R.J. Minyo Jr., D.M. Jordan, and A.B. Geyer
Ohio Corn Performance Test, Department of Horticulture and Crop Science, The Ohio State University, Ohio Agricultural Research and Development Center, Wooster, Ohio, 44691.
Results of the Ohio Corn Performance Test are published to provide a source of objective information on the relative performance of corn hybrids currently available to Ohio farmers. The information should benefit farmers in selecting profitable hybrids for farming use. Hybrids available to farmers differ in yield potential, standability, and other agronomic characteristics. Hybrid selection should be based on proven performance.
Confidence in the test results increases with the number of years and the number of locations in which the hybrid was tested. The performance of a hybrid in one region should not be compared with the performance of a different hybrid in another region, since this difference is indicative of the reaction of this hybrid to different environments. The presentation of data does not imply endorsement of any hybrid by The Ohio State University.
Seed corn producers were eligible to submit for evaluation commercially available and experimental hybrids. Each producer was permitted to enter an unlimited number of hybrids. Companies were required to enter a hybrid in three sites within a testing region.
Each hybrid was replicated three times at each test site in a randomized block design. Hybrids were planted with a commercial type planter adapted for plot planting. Each plot consisted of four 30 inch rows approximately 25 feet long. Seed corn producers selected a final stand and percent overplant for each hybrid entered. Fertilizer, herbicides and insecticides were applied according to recommended cultural practices for obtaining optimum grain yields. The center two rows of each plot were harvested, without gleaning, with a self-propelled two-row picker sheller combine. Yields were based on bushels of grain per acre at 15.5 percent moisture.
Hybrids were tested at two other sites, Piketon and Coshocton, that are in areas known to contain a high incidence of corn virus and gray leaf spot, respectively. Evaluation techniques for these hybrids were the same as those used in the regional testing program.
YIELD. The middle two rows of each plot were harvested with a picker sheller combine. Yields were calculated to reflect bushels per acre at 15.5 percent moisture.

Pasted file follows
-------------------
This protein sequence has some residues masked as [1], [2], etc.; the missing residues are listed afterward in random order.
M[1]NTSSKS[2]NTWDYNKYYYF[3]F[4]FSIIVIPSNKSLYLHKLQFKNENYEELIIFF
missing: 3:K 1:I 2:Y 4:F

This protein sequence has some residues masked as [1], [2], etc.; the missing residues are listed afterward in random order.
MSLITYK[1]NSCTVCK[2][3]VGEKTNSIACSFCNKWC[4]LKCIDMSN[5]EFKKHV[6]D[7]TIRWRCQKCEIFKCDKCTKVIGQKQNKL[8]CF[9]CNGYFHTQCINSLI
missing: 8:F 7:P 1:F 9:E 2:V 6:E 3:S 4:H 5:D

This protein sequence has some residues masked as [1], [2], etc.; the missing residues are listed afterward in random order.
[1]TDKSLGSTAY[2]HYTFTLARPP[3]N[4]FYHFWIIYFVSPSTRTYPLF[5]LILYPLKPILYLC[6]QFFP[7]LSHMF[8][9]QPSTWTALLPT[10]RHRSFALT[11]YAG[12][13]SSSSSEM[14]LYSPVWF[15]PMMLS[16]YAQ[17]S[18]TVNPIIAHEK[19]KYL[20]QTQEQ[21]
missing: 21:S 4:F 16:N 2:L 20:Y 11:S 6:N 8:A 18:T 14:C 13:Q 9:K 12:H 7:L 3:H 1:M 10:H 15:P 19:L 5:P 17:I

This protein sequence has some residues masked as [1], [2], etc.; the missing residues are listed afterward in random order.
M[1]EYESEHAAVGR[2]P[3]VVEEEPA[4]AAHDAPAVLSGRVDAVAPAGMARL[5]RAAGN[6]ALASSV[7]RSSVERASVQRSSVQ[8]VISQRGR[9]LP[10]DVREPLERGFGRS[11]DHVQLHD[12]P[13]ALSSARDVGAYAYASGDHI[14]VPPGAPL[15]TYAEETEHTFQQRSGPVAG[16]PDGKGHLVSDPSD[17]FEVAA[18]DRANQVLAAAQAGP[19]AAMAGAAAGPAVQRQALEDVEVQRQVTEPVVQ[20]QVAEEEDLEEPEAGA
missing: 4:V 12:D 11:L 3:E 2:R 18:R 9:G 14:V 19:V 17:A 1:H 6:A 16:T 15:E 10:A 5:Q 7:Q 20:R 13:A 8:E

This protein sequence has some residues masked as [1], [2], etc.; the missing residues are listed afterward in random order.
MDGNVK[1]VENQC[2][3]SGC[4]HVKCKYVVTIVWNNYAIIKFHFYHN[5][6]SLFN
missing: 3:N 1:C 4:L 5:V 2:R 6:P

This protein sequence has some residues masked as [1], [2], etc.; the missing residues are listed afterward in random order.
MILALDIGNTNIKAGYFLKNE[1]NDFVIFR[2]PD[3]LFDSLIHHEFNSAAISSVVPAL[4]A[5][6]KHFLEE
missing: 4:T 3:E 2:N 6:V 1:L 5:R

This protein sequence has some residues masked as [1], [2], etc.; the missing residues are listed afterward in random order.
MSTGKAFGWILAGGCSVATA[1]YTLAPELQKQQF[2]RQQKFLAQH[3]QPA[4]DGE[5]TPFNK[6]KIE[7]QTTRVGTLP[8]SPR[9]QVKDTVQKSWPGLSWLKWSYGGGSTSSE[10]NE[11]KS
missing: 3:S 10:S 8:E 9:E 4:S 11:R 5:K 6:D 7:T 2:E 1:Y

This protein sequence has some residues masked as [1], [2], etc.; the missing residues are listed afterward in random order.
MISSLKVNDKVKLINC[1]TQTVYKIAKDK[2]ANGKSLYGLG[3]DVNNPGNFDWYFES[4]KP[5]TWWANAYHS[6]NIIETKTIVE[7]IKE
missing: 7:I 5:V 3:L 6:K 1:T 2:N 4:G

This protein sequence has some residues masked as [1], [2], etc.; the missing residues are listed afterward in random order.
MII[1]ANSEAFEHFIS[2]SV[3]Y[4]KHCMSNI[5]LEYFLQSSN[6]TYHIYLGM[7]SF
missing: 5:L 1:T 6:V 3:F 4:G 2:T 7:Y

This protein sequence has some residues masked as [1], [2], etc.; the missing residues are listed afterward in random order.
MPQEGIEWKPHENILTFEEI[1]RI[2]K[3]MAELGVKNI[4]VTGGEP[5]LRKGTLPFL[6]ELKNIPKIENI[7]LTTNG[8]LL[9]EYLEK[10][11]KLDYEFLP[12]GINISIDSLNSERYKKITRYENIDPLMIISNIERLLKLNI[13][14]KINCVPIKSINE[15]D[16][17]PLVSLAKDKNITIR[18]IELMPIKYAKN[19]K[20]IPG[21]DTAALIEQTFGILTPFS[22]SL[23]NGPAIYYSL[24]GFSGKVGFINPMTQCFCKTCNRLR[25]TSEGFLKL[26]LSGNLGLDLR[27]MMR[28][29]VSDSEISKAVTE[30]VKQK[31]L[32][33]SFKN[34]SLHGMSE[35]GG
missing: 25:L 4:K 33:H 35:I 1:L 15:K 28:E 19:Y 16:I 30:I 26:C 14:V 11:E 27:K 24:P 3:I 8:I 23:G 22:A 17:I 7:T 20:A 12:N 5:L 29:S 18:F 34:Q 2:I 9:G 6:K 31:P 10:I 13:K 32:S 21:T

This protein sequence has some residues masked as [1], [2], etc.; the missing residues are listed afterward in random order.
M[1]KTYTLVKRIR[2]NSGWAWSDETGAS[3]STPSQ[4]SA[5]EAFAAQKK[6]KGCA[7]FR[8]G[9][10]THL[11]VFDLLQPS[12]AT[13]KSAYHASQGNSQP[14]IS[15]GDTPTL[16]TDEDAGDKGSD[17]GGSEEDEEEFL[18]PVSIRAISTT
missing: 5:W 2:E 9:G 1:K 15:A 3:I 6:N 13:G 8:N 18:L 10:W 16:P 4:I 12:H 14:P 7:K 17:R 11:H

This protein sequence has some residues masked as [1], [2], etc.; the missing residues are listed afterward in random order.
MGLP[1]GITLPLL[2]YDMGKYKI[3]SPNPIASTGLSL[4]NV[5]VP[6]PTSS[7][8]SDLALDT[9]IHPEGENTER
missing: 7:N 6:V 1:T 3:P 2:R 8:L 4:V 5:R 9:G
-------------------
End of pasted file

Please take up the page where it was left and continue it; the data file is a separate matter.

PLANT POPULATION (PLANT RATE-FINAL STD). Seed corn producers selected a desired planting rate for each hybrid entered. Differences between the planting rate and the final stand may be attributed to seed quality and/or environmental conditions present. Populations are reported in hundreds per acre.
MOISTURE (HARV MST). A grain moisture determination was made from each plot with an electrical conductance moisture meter.
LODGING (STK LDG). The number of broken stalks in each plot was determined just prior to harvest. Only those plants with a stalk broken below the ear were considered stalk lodged.
EMERGENCE (EMG). An emergence count was made on each plot after plant emergence. The emergence percentage was computed based on the number of plants and the number of kernels planted.
PLANT-EAR HEIGHTS (PH-EH). The plant and ear heights were determined by recording the average distance from ground level to the height of the tassel bearing and primary ear bearing nodes at one site in a region.
MID SILK (SILK). The mid silk date is the calendar day of the year in which 50% of the plants show silks at one site in a region.
TEST WEIGHT (TW). Test weights were recorded on grain samples at field moisture. The results are an average of all three sites in the regional tests.
PROTEIN - OIL - STARCH (PROT-OIL-STRCH). An analysis for crude protein, oil, and starch was performed on dried samples by the OSU Grain Quality Laboratory using a near-infrared transmittance whole grain analyzer with a SystemOne program calibration. Results are reported in percent protein, oil, and starch content at 15.0 percent grain moisture.
To many farmers the most important factor in seed corn selection is comparing the grain yield of available hybrids. When comparing two entries, a yield difference greater than the Least Significant Difference (LSD) at P=.05 indicates that the odds are 19:1 that this is a real difference between the entries which is not due to chance variation (such as soil variation, etc.).
Grain moisture percentage at harvest is a useful tool in the measurement of hybrid maturity. For convenience, hybrids are listed in increasing order of summary grain moisture content at harvest. Yield, standability, test weight, and other comparisons should be made between hybrids of similar maturity to determine those best adapted for your farm. Environmental conditions can affect grain composition. Thus the values reported for protein and oil should be used for comparison purposes and not as absolute values for feeding.
Results of corn and other variety testing programs may be found on the web at http://www.ag.ohio-state.edu/~perf/.
Go to Ohio Crop Performance
All educational programs conducted by Ohio State University Extension are available to clientele on a nondiscriminatory basis without regard to race, color, creed, religion, sexual orientation, national origin, gender, age, disability or Vietnam-era veteran status.
Keith L. Smith, Associate Vice President for Ag. Adm. and Director, OSU Extension.
TDD No. 800-589-8292 (Ohio only) or 614-292-1868